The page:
Torres del Paine National Park

I am doing the w – trek, a five day hike in the Torres del Paine National Park. Worst thing about it – no internet. 6 weeks ago I have pre-booked two nights in refugio dorm beds and two nights on campgrounds including full board. They also give you a tent, sleeping bad and a mat, so you don’t have to carry it all the way. I was panning on bringing food for the first two days but then decided to just buy dinner at the refugios…

Day 1: Refugio Grande Paine to Refugio Grey

I took a bus to the National Park and then a catamaran to the Refugio Grande Paine (where I am staying the second night, so I had to walk there and back… things I didn’t know when I booked all the stuff in New Zealand). I still brought a mat and sleeping bag because I am really scared of freezing during the nights – especially in the tent. Brought some snacks and fruits, 2L of water, clothes, toiletries, laptop and camera. Well and the wires. It’s a pain in the ass but I couldn’t lock it away anywhere safely and I didn’t just want to leave it in the hostel.

So I am carrying a total of, lets say 12 kg. Could be 10. Could be 14. However much it is – it is way too heavy for me. I just walked here 10km, steadily up and down with this huge annoying thing on my back. Not only is it heavy, it also makes you unstable, especially in crazy winds (which I experienced today – the strongest I had ever been in – almost flew away).

Here’s a list why heavy backpacks sucks during a hike:

  • they are heavy

  • you get blisters on your feet because they suddenly have to carry more weight

  • your knees hurt when you go downhill

  • your whole walking process is inflexible and out of balance

  • the hip belt rubs and I already have marks on my skin

  • my back has felt better

So I will be trying to eat a lot and for sure wont take 2 liters of water anymore…

Apart from the (big) backpack issue the hike was pleasant and the scenery was stunning. The trail is quite technical but pretty. I met a girl called Alex who I walked together with and had a really good time. The weather was fine, it only rained in the beginning and the strong winds eased off at some point. The pace was fast and we did the up and down-y trail in 3 hours – despite the heavy backpack. Alex is a Spanish teacher which comes in quite handy when – being really exhausted after carrying lots of things over lots of hills – we entered the mini market and I ask the guy: “Where do you close today?” and he didn’t get it and I repeated it three times until she finally says “she means at what time!!!”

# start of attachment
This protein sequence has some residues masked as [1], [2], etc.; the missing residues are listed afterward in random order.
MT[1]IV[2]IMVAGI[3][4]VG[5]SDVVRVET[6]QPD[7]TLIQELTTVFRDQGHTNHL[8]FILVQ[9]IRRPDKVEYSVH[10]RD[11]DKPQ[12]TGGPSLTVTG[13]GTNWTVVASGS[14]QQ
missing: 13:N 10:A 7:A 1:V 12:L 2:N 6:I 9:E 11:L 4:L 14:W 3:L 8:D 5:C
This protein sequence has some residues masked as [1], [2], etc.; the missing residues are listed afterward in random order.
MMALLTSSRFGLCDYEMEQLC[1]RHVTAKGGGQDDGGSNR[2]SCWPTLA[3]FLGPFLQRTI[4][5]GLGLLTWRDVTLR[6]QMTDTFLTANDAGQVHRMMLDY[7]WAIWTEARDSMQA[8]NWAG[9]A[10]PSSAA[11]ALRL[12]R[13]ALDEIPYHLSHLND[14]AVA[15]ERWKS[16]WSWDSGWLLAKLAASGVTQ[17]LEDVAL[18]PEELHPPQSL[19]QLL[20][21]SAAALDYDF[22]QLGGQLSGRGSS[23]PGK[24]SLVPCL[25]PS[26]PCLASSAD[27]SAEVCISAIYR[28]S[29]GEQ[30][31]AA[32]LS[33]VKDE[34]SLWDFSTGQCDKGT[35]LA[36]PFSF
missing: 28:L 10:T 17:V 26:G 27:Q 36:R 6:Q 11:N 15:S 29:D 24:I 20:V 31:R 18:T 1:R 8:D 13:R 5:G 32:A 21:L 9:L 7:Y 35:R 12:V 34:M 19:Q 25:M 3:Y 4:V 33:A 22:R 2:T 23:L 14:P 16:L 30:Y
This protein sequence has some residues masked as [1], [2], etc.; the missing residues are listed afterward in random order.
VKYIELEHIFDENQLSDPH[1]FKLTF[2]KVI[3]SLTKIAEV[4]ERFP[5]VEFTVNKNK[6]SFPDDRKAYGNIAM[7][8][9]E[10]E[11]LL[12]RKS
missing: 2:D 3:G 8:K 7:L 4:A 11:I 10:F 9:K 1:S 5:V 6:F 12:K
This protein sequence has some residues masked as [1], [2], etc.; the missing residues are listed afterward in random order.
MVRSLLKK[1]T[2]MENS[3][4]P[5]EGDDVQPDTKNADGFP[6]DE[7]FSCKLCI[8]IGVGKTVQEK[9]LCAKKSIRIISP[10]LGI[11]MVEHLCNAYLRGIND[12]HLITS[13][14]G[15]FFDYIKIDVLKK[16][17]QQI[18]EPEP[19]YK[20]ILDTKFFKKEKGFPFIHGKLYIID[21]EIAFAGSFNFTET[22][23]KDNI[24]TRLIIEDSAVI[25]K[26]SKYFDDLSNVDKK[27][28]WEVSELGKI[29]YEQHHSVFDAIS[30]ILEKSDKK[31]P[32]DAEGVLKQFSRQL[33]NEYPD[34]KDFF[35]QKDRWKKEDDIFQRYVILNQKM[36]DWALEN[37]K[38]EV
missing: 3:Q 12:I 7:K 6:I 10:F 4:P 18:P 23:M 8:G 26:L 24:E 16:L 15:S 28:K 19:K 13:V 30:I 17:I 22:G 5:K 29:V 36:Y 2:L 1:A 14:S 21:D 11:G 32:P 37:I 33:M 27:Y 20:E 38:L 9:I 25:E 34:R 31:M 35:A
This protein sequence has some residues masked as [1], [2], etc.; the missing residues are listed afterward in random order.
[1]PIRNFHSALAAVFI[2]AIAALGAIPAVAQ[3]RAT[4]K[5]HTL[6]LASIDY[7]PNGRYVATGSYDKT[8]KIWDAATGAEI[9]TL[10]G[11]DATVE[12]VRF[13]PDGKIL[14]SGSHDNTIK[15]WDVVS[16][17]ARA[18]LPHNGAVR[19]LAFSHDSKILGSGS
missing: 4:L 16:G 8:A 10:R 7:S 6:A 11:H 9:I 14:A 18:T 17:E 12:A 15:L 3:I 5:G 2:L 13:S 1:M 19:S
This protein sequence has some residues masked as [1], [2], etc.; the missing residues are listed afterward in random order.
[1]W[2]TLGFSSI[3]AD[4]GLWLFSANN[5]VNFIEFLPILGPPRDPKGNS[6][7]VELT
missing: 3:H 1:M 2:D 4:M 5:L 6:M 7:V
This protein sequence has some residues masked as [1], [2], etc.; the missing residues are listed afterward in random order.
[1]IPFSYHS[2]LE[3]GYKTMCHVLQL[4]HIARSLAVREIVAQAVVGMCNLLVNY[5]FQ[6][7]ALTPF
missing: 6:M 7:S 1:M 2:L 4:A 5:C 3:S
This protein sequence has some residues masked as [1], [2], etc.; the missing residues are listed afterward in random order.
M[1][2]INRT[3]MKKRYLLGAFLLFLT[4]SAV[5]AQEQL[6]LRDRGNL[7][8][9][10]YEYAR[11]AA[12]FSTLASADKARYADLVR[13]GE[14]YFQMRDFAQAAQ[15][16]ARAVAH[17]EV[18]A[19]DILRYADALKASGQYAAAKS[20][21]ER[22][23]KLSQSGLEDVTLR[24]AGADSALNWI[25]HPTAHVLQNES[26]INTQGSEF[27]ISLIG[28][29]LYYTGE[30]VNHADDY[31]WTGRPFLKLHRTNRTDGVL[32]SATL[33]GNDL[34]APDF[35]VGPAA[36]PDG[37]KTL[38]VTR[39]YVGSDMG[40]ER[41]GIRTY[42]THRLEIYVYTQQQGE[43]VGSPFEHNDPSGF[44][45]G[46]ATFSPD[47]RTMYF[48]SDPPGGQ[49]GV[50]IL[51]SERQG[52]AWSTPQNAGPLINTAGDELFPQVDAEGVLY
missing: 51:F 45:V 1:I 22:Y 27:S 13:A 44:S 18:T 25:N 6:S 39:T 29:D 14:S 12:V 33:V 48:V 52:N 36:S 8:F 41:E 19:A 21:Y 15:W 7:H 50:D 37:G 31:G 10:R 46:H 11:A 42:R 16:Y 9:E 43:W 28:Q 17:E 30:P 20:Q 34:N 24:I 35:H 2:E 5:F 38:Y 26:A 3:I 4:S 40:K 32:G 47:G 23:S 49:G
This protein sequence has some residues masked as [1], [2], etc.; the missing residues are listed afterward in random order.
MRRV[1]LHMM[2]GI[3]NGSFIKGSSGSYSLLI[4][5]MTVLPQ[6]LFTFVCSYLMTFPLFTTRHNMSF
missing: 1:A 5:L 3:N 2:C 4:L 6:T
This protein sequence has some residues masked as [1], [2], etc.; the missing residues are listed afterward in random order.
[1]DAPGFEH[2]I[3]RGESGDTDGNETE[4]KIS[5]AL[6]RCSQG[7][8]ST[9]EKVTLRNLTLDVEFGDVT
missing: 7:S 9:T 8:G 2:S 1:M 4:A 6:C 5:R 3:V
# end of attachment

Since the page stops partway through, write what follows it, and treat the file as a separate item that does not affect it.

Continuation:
When I arrived at the refugio they told me I can’t book any food because today it has already been booked out. Great. I really was looking forward to a hot meal. I tried to convince the guy to at least sell me some soup – no success. However, he did give me some hot chocolate for free and I can use hot water for my ramen noodles I’ll buy at the mini market.. That will be my dinner together with some heavily overprices pringles. Tomorrow is a new day and maybe I get to purchase some (really tasty sounding) three course dinner then. I will spend the evening reading, editing pictures and watching people eat their lovely meal. Already getting tiny panic attacks by the thought of not having any internet for another 4 days.

P.S. The waiter also brought me some free soup later on 🙂

Day 2: Refugio Grey to Refugio Paine Grande

So today I basically did yesterday backwards. I walked to Paine Grande, a total of 10 km. In the morning I went to see Glacier Grey again and then I set out. I had packed my bag a little, well, more reasonably (the day before I had just stuffed things in). And really, one liter of water, two apples and two bananas less, carrying the backpack wasn’t too bad anymore today. And of course, I had set my mind to it, maybe that also helped. I sill felt my knees a little when going down hill but so far I have no blisters or any foot pain at all. My hip bones are a little sore but it’s fine.

So, I had a quite pleasant hike back, took lots of pictures and enjoyed it. The weather isn’t too good, but also not too bad. It was cloudy all day and every now end then a group of droplets made its way down on my head. You could barely call it drizzle. So it stayed relatively dry and for me that’s most important.

I arrived at Paine Grande in the early afternoon, checked in and set out again with my day bag to Mirador Pehoé. That lookout gives you grand views over the lake Pehoé and the stunning mountain formations in the back, Cerro Grande Paine and Cuernos del Paine. The whole trail was pretty much awesome and I got really flashed by the bushes’ and the gras’ different shades of green in combination with the turqoise water, the white summits and the black and brown-ish dead trees that are all around (after a big fire in the park you are now not even allowed to smoke there). I really loved every step of my hike today, despite the grey skies and the occasional “drizzle”. Every penny I spent on this trip is already absolutely worth it. In total I probably hiked 16 km.

Right now I am all showered, waiting for dinner time (yeah, today I get to actually eat a real meal) and after some rain the sun decided to show up, giving us a pretty ending to a good day… Tomorrow I will have to get up early for a long day of hiking.